Before we dive into the topic, a little bit of context:
In the year 2010, the Japan Tourism Agency set a new goal: they wanted 30 million of visitors from the year 2014 onwards. In that year “only” 8.6 million people visited Japan. 2012 rolled in and flights started to get cheaper. Almost suddenly, coming to Japan ceased being a luxury and became more of an approachable idea. I remember my first trip to Japan. It was September of 2014, the flights were fairly expensive (and they lost our luggage on the way back). Despite that, our visit to Japan was absolutely incredible and settled our goal of coming to live here. #NailedIt!
2017 and 2018 came very close to the 30 million of visitors the Japan Tourism Agency wanted. 2018 also brought even more change: the government passed a controversial bill allowing more overseas workers in Japan. This was met with a bit of fear by the locals but also, apparently, by the foreign visitors. More of that later.
The most obvious case that sparks reluctance is Kyoto. Once known as THE destination to have “an authentic experience”, is now crowded with tourists. Not only that, they are sometimes bothersome and even borderline criminal. Kyoto is suffering the litter, the public transport congestion, overpopulation and the overbooking of accommodations. And some of the locals are not so convinced that the money the visitors leave is enough to compensate for all the inconveniences. Me neither, to be honest.
In early 2019 the Government decided to charge each visitor with a 1000￥ tax, in order to help repair and strengthen infrastructures, and make tourism more bearable. It’s probably not enough but definitely a step on the right direction. This measure of course rubbed some people the wrong way, because ugh paying, like, real moneyyyy. But I digress.
Long story short, Japan went from 8M visitors in 2010 to probably, 30M visitors and 345,000 new foreign workers in 2019. Plus, let’s not forget the 2020 Olympic Games and the people coming along with them. It’s a lot. I see why some locals are bracing for impact.
Japan went from 8M visitors in 2010 to probably, 30M visitors and 345,000 new foreign workers in 2019.
Japan is an island country that has been isolated from good part of the rest of the world. It has a polite society sitting on a comfortable middle class, in which you can leave your jacket on an unsupervised chair without fear of it being stolen in 10 seconds (true story, it happened to me in Barcelona. Damn I LOVED that jacket). The disruption of the status quo creates some really big waves here.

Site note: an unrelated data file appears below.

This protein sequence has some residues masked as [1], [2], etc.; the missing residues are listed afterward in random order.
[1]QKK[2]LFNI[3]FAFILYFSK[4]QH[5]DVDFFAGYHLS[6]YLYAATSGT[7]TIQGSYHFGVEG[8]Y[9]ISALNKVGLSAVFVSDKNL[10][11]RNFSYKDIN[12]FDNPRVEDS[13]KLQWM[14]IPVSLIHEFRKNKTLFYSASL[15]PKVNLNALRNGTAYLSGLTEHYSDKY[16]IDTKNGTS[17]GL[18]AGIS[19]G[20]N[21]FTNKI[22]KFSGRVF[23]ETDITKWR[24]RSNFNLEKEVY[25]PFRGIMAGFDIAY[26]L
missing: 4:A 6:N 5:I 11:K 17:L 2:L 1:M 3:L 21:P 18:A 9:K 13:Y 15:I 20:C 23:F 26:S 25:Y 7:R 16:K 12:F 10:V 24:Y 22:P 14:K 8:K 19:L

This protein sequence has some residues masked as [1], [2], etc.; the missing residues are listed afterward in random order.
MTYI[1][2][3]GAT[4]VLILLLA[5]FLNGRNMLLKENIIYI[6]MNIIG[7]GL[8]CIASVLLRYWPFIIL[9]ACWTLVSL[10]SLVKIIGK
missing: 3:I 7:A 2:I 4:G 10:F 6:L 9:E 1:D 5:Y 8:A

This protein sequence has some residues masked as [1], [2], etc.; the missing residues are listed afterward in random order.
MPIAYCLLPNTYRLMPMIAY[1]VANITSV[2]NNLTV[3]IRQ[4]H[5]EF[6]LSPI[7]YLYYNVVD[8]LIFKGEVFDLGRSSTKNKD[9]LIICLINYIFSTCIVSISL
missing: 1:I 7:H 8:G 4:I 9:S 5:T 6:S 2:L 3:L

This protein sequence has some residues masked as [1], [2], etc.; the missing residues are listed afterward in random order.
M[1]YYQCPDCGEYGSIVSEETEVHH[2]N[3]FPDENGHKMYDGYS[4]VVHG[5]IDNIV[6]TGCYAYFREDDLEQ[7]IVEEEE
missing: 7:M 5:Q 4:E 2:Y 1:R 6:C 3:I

So, from a place of understanding as much as I can, I support the locals. Despite being a foreign Tokyo citizen, I do live and pay my taxes here so I also endure some tourist discomfort. I also not so secretly fret the 2020, knowing that commuting is probably going to be hell on Earth.
But –and it’s a big but– let’s be clear: Japan WANTED the Olympic Games. Japan WANTED the 30 million visitors. Japan NEEDS the foreigner working force. None of these circumstances where sought after by evil foreigner forces in a conspiracy to kill virgin Japan. Now the locals will have to deal with the product of their rightfully elected government and say with their voice and vote if they agree or not. That’s how I, personally, understand it. You know, politics.
This is what I don’t get. Enter the foreigners affected by what I call “Edo Playground Syndrome” (EPS). The symptoms include saying things like:
- Ugh Japan is not the same anymore, when I came here in 1786…
- If you go to Japan you MUST go to Kyoto to have an authentic experience.
- You can’t walk around X Yokocho anymore… SO MANY non-Japanese. Ew.
- I found my inner zen at Arashiyama bamboo forest…
You get the drill. Often, when I interact with people affected by EPS they magically forget that I am, myself, a non-Japanese living in Japan and complain about how non-Japanese are all bringing doom and despair on their defenseless Edo Playground. How the sight of foreigner faces worsen their virgin Japan experience, how the country must not embrace any kind of change at any cost, not even human rights in some cases! Hint: gender gap.
Let’s be clear, Japan WANTED the Olympic Games. Japan WANTED the 30 million visitors. Japan NEEDS the foreigner working force.